Poor query performance in Elasticsearch and OpenSearch is likely the top complaint we see. Here is how to go about fixing it.

Something as simple as a slow Elasticsearch query can quickly cause significant complications, affecting everything from Elasticsearch cluster stability, your customers' experiences to your cloud costs.

That’s why it’s crucial to monitor Elasticsearch queries, to identify slow ones and find ways to optimize system performance. That might sound complex, but it doesn’t have to be. In this blog, we explain how to detect, analyze, and resolve slowness in your Elasticsearch clusters.

But before we turn to the solution, it’s essential to understand the source of the problem. So, let’s start by exploring the potential causes of slow queries. Also, please note that although this blog focuses on Elasticsearch, everything here applies to OpenSearch too.

What Causes Slow Elasticsearch Queries?

The most common causes of slow queries on an Elasticsearch cluster include the following issues:

  • Expensive Queries - Any query that requires excessive CPU or memory utilization can be considered expensive and potentially wreak havoc on your cluster. Be particularly cautious with Elasticsearch’s n-gram analyzer, as discussed here.

  • Bad cluster performance - Sometimes it's not your queries that are at fault, but your Elasticsearch cluster that is having a hard time. High indexing workload can have affects on query latency for example if it causes consistently high CPU usage or disk I/O usage in the entire cluster or specific data nodes, with knock-on negative effects on search speed. In such cases, the slowness does not stem from a problem with the query itself but is actually a symptom of overall cluster behavior. Review your cluster performance metrics to correctly analyze CPU utilization, JVM heap usage, garbage collection and other various metrics

  • Uncacheable Queries - Some common mistakes can make your queries uncacheable and potentially impact cluster performance significantly. It is possible to boost query performance without changing search results, by applying simple changes to your search request and query dsl - for example using the filtered queries in the filter context.

  • Overloaded Search Thread Pools - Incorrect Elasticsearch cluster sizing can overload data nodes, causing queries to queue in the search thread pool and even get occasionally rejected.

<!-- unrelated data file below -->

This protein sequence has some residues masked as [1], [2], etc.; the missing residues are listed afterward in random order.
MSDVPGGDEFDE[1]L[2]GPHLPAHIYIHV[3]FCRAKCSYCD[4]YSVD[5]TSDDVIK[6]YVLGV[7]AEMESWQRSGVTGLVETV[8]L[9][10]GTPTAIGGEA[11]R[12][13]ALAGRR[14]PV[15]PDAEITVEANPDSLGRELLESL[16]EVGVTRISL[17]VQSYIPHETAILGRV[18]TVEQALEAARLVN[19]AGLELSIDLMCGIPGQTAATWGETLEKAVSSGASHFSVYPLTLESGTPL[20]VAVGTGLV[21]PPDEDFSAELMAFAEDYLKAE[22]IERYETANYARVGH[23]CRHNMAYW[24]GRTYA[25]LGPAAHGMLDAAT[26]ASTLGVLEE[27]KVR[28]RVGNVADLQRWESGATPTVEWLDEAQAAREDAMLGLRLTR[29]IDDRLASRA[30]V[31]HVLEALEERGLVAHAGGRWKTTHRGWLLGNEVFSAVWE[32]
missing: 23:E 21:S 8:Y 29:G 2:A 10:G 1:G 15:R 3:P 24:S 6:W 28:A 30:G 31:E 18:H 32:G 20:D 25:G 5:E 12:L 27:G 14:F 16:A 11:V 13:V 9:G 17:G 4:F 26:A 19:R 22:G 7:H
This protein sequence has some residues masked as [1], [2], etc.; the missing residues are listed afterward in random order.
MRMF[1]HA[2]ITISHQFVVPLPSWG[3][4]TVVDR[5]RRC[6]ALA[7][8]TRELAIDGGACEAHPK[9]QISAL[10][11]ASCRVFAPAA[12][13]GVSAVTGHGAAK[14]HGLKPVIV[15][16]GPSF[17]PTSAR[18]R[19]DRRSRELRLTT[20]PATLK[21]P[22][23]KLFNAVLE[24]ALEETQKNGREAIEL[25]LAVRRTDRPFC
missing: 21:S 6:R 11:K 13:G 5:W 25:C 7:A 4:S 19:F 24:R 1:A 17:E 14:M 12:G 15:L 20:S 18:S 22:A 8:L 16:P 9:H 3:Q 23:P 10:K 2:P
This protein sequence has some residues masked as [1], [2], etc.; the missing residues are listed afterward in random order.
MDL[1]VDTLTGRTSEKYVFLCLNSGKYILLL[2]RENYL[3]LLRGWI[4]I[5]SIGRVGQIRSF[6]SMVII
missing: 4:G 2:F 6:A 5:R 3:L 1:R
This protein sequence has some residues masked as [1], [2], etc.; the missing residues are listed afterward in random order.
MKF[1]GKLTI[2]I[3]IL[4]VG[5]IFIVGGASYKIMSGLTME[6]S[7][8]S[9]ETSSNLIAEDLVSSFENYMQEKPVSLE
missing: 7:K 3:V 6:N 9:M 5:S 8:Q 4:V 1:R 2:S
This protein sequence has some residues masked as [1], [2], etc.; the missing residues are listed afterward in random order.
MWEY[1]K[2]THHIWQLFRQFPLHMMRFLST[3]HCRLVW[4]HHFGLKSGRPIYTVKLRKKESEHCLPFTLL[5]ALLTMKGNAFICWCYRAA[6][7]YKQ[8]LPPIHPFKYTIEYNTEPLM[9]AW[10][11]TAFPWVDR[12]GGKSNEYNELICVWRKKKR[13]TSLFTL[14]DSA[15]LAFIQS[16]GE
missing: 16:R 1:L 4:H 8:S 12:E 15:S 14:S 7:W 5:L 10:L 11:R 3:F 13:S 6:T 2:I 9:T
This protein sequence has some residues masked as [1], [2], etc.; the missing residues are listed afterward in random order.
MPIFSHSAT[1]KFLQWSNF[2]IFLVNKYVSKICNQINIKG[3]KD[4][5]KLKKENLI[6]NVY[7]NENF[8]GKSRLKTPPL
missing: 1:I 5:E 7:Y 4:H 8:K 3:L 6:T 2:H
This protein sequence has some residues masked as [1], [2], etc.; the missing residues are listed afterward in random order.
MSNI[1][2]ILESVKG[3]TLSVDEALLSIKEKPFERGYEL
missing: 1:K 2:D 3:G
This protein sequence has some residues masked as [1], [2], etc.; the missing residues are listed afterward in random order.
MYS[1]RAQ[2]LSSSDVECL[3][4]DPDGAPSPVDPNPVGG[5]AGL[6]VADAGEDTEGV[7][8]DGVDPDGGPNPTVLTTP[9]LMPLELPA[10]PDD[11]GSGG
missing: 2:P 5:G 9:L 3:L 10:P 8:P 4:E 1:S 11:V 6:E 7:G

• Incorrect Sharding Strategy - If the primary shard count is too high or shards are too large in your Elasticsearch cluster, queries can be slow to execute.

  • Heavy Aggregations - Queries with expensive-to-run aggregations, such as cardinality aggregations, field data intensive aggregations, or those that return many buckets, can also significantly slow down searches.

Key Metrics for Debugging Slow Elasticsearch Queries

When debugging slow Elasticsearch queries, there are three key metrics to monitor:

  1. Response Time - The "took" parameter in the Elasticsearch search response payload indicates, in milliseconds, how long it took to process the query within the cluster.

  2. Request Time - This is the end-to-end query time - from when the request is submitted to when the response is received; including serialization, deserialization, and network time. Measure this by setting a timer to record the time between sending the request and receiving the response.

  3. Page Time - Page slowness is rarely attributed to Elasticsearch's delayed response but rather to concurrent processes, such as database calls or requests for additional auxiliary APIs or services.

When monitoring Elasticsearch queries, pay special attention to those key query performance metrics. You should log the response time, request time, and, if possible, the page time for each our your queries. The request time should be just above the response time. Consistent high request or response time deltas mean an underlying issue must be identified and resolved.

Slow Elasticsearch queries can be due to infrastructure issues (see below for details of how these can be addressed with Pulse). But to be absolutely sure of the cause, you should monitor all queries and analyze those performance metrics.

Elasticsearch Query Analytics with Pulse

To resolve query latency issues in your Elasticsearch cluster, it is essential to identify the root cause of the slowness. One way to achieve that is to use Pulse, our innovative platform tailored specifically to deeply analyzing Elasticsearch metrics and monitoring Elasticsearch performance.

Specifically, Pulse’s Query Analytics feature is designed to help users identify and resolve query issues. It not only keeps an eye on your cluster's health but also provides actionable recommendations on what to do, when to do it, and how to do it. Learn more here about this feature and how it can enhance your search performance.


Trying to figure out the root cause of poor query performance can be exhausting and resource-consuming and will likely impact your customers' experiences and your revenue. Keeping a close eye on your Elasticsearch performance metrics is one step in the right direction, to ensure Elasticsearch's performance is in check.

The next step is analyzing your Elasticsearch queries, to detect query issues, analyze query patterns, and discover the reason for slowness. For example - is this a bad query or a particular index is more susceptible for slow queries. That can be achieved with the Pulse platform, which monitors clusters, analyzes queries, and recommends practical solutions.

Contact us today to learn how we can help you better understand your cluster's performance and leverage these insights for improved results.